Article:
I can’t remember how much I’ve talked about it here, but I created an improv form called “Honey Badger”. It’s basically a montage and the edits use some of the sillier aspects of the Honey Badger viral video. More than that, it’s a cast of improvisers who come from different teams and backgrounds. It’s open to all and the hope is everyone gets out of their heads and has crazy fun. There’s no coach, no director, no auditions and, because of the storm, no rehearsal.
It’s sort of been my baby and I was really stressed out about it. I didn’t even know if people would show up to be in it. I was starting to get really pessimistic about it.
But something amazing happened…it was a success.
At least I’m pretty sure it was. We had a great, fun opening team called “Ladies and Gentlemen”. My good friend from ImprovBoston, Mark, came out of retirement to do tech. I had to turn friends away from being in the cast because too many people wanted to do the Honey Badger portion. And at the end of the show, we had a 15 minute open jam with anyone who wanted to play and I think we had more than 30 people on stage. Most importantly, everyone involved in the show had tons of fun. People came up to me—friends and strangers—asking when we were going to do it again. So, I better get on that. It would seem that Honey Badger was a win.
My mom is obsessed with the idea of surviving things. She loves books about Native American warrior women, news magazines about surviving assault and made-for-television-movies about pioneers who have to boil leather to survive a winter in Montana. So, when news alerts told her that Hurricane Irene was about to strike the entire East Coast, she wasn’t just alarmed for my safety, she was in her element. Last night, she called me and in less than five minutes outlined an entire Hurricane Irene survival plan for me. I’m sharing it with you because I don’t like it when other people die.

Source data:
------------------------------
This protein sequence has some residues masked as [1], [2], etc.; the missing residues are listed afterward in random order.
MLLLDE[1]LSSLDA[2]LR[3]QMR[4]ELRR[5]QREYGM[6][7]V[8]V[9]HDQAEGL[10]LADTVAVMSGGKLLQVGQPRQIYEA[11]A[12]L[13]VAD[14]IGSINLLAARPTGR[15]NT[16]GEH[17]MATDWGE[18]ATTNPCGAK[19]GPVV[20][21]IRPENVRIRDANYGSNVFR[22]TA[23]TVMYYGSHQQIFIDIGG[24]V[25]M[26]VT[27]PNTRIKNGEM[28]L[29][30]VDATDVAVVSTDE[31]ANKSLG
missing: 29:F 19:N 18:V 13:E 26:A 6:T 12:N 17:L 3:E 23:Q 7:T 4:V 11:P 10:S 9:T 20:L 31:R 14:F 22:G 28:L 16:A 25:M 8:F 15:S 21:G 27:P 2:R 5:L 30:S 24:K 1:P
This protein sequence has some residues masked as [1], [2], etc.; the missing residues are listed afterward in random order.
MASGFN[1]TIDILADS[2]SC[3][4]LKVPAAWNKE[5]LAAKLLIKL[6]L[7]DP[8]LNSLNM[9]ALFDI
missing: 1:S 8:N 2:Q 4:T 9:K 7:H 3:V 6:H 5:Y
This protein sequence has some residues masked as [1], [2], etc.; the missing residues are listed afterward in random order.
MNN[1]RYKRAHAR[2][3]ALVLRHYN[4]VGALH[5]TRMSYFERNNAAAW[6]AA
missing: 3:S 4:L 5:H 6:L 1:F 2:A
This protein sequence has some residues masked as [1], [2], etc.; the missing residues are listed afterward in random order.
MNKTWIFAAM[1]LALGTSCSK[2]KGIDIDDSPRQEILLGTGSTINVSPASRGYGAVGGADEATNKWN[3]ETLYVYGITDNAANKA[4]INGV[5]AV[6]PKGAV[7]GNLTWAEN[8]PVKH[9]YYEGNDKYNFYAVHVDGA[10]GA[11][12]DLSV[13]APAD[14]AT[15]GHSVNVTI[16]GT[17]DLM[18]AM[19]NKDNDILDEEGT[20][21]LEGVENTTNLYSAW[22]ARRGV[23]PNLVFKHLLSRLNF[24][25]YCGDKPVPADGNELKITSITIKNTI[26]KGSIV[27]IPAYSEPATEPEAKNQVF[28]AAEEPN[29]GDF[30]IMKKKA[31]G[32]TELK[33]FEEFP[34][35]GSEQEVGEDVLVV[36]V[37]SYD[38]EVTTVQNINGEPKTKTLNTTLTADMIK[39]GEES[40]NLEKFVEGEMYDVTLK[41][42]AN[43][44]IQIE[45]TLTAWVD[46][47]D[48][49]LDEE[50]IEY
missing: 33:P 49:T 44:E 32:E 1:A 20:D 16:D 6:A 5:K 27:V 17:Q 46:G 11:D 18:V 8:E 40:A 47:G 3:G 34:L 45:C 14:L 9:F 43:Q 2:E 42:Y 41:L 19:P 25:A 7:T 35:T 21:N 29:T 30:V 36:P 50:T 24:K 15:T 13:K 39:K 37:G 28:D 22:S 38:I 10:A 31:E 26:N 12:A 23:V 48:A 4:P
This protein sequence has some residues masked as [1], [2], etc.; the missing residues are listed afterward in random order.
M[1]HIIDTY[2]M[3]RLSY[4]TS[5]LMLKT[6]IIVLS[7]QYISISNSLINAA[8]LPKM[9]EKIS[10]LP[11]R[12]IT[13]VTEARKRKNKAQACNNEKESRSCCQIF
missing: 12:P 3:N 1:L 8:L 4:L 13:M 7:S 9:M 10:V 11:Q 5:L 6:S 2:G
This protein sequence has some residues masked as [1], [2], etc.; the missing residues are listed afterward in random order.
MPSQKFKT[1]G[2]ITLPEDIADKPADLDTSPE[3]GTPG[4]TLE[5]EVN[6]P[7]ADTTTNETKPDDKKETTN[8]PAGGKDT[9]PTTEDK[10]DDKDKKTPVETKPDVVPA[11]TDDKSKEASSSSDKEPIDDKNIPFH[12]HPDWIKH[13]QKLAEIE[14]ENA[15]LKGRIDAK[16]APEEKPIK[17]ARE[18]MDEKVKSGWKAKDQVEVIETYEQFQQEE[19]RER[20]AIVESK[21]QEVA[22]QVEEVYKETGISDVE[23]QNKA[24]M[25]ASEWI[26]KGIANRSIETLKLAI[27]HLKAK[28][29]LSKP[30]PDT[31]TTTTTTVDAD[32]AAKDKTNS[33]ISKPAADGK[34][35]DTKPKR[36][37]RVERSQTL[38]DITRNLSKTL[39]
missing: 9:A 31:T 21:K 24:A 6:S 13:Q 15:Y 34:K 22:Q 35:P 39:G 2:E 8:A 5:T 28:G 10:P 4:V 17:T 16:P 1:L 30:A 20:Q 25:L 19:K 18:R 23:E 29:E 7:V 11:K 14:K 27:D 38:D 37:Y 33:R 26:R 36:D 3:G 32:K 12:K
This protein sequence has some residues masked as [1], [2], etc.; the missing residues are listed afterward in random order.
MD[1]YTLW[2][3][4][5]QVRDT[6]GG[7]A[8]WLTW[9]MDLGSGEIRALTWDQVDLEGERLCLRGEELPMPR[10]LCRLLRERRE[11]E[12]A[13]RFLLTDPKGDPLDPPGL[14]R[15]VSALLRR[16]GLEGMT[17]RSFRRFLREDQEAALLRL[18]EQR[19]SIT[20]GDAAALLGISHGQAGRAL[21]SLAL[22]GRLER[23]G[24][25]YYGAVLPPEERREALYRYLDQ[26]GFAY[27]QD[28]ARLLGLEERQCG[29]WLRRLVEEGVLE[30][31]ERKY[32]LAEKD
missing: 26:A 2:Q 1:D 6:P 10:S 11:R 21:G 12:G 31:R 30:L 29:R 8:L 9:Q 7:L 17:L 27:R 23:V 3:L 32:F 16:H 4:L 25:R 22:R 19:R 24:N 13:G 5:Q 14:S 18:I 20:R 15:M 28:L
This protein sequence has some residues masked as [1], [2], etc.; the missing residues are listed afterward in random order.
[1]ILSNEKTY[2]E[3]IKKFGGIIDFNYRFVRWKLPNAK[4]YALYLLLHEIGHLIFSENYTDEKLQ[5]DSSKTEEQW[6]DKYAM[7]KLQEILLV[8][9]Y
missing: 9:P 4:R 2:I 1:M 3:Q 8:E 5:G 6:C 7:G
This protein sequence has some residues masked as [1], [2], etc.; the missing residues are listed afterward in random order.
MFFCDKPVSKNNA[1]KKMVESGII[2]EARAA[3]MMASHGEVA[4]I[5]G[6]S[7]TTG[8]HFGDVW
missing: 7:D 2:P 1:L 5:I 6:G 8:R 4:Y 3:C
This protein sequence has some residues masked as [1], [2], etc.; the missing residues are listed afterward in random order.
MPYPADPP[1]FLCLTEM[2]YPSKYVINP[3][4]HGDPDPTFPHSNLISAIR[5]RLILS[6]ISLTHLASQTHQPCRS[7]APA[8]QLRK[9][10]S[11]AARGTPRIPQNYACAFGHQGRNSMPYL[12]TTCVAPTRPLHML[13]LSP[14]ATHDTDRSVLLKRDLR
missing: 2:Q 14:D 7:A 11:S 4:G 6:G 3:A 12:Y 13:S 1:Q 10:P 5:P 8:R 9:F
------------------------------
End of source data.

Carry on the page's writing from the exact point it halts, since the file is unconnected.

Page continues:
"Remember to breathe." You can’t think unless you have oxygen going to your brain, and if you aren’t getting enough oxygen, you’ll panic. Also, if you stop breathing, you are automatically dead scientifically speaking. So, remind yourself to open your mouth every once in a while and then inhale and exhale.
"Fill your bathtub up with water." You never know if the water lines will go down. I don’t exactly understand how water lines work, but I know I want them to. If you have a source of fresh water in your bathtub, you can use that water to flush the toilet should you need to relieve yourself. It’s also a finite, though available, source of drinking water.
"Be prepared for the power to go out." Get candles. Lots of candles. Now is the time to finally not regret buying all of those tea lights for the oil burner you never use. Get a flashlight. Have batteries at the ready. Because I’m personally cheap, I just take batteries out of my remote controls and other kinds of electronic devices I wouldn’t tell my mother I own. Make sure your cell phone is charged!